The Exterior of the BitFenix Pandora ATX

The BitFenix Pandora ATX sports the same modern design that made the original Pandora famous, with smooth surfaces and side panels that extend to the front of the case as flaps. The design concept is not new as there were a few cases similar to the Pandora in the past (e.g. ThermalTake Armor), but the Pandora was the first where the flaps were a continuous part of the side panels, combined with having no external drive bays at all. The newer version that we are reviewing today is considerably larger than the original, measuring 51 cm tall, 20.3 cm wide and 55.8 cm deep (20 × 8 × 22 in), resulting to a volume of 57.8 liters, making it 40% larger than the mATX-compliant Pandora. It is also a slightly heavy case, tipping our scales at 9.72 kg when completely empty. 

11.2 oz can inserted as a size reference

BitFenix has designed only a single black version of the Pandora ATX at this point, with a windowed side panel. A smooth, satin black paint covers the entirety of the case with the sole exception being the glossy plastic front panel. The paint is relatively resistant to fingermarks but the glossy front panel is a true fingerprint magnet and can get dirty very easily. As there is nothing the user can physically interface with on the front panel, it should not be an issue, unless if there are young children or pets roaming about the area of the PC.

 

The front I/O ports and buttons can be found at the top side of the front panel. A large power on button can be seen on the far left side of the symmetrical array, followed by two USB 3.0 ports, 3.5mm audio jacks at the center, two USB 2.0 ports to the right and a large reset button to the far right. There is no door or cover for the USB/audio ports.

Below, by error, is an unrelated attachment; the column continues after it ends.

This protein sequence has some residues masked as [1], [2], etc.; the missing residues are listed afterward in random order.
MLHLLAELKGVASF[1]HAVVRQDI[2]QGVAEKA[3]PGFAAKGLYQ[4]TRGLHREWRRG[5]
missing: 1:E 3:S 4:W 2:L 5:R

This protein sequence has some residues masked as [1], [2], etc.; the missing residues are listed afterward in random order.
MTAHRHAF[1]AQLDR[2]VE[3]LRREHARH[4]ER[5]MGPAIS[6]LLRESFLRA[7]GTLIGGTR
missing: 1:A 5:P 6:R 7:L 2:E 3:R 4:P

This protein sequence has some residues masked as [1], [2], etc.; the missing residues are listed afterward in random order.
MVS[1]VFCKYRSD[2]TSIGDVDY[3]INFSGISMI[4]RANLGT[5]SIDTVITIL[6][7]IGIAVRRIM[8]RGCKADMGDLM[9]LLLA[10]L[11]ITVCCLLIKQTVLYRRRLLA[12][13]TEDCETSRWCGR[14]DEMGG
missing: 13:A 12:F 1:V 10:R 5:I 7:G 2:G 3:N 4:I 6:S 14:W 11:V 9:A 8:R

A look at the rear of the BitFenix Pandora ATX reveals that the PSU compartment is at the bottom of the case and the presence of a stock 120 mm exhaust fan. There are also two round holes with rubber grommets for liquid cooling hoses. The metallic brace that BitFenix supplies with the bundle goes in front of the PSU, exactly as the brace that can be seen pre-installed at the top of the case’s rear side.

The BitFenix Pandora ATX sits on four simple, round plastic legs with rubber anti-slip pads installed on them. With the exception of the nylon filter covering the PSU intake, there is nothing else of interest at the bottom of the case. The front air intake filter can also be removed by pulling it downwards from the gap between the chassis and the faceplate, something easy to be done with the case on a desk or table but requires the case to be lifted up or rolled to its side if it sits on the floor.